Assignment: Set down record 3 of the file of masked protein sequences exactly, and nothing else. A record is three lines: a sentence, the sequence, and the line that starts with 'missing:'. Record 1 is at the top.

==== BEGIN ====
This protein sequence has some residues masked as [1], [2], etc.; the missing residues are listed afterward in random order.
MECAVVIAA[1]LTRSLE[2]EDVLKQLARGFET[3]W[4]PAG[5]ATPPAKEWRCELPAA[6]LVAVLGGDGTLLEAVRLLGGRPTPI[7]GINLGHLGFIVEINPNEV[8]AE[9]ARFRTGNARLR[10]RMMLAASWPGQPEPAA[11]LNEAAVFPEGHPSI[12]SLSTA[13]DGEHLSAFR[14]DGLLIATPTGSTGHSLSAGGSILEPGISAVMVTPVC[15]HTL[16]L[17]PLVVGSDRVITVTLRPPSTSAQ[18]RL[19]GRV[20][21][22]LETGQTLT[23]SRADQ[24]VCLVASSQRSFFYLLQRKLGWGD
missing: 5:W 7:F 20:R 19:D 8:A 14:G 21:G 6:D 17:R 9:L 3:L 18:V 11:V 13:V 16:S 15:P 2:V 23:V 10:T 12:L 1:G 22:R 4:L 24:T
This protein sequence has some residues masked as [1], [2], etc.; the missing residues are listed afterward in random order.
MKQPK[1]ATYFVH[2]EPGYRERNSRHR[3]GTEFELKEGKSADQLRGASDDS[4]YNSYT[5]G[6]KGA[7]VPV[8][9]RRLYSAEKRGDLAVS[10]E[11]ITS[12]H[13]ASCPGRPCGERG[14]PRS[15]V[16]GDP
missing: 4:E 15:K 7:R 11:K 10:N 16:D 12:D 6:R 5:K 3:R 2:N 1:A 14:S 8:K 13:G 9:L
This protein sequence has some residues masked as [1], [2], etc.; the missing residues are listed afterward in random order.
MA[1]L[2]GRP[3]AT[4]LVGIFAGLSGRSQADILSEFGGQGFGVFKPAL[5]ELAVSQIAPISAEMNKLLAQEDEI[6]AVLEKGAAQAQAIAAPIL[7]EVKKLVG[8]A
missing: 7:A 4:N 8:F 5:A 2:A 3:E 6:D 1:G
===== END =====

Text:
This protein sequence has some residues masked as [1], [2], etc.; the missing residues are listed afterward in random order.
MA[1]L[2]GRP[3]AT[4]LVGIFAGLSGRSQADILSEFGGQGFGVFKPAL[5]ELAVSQIAPISAEMNKLLAQEDEI[6]AVLEKGAAQAQAIAAPIL[7]EVKKLVG[8]A
missing: 7:A 4:N 8:F 5:A 2:A 3:E 6:D 1:G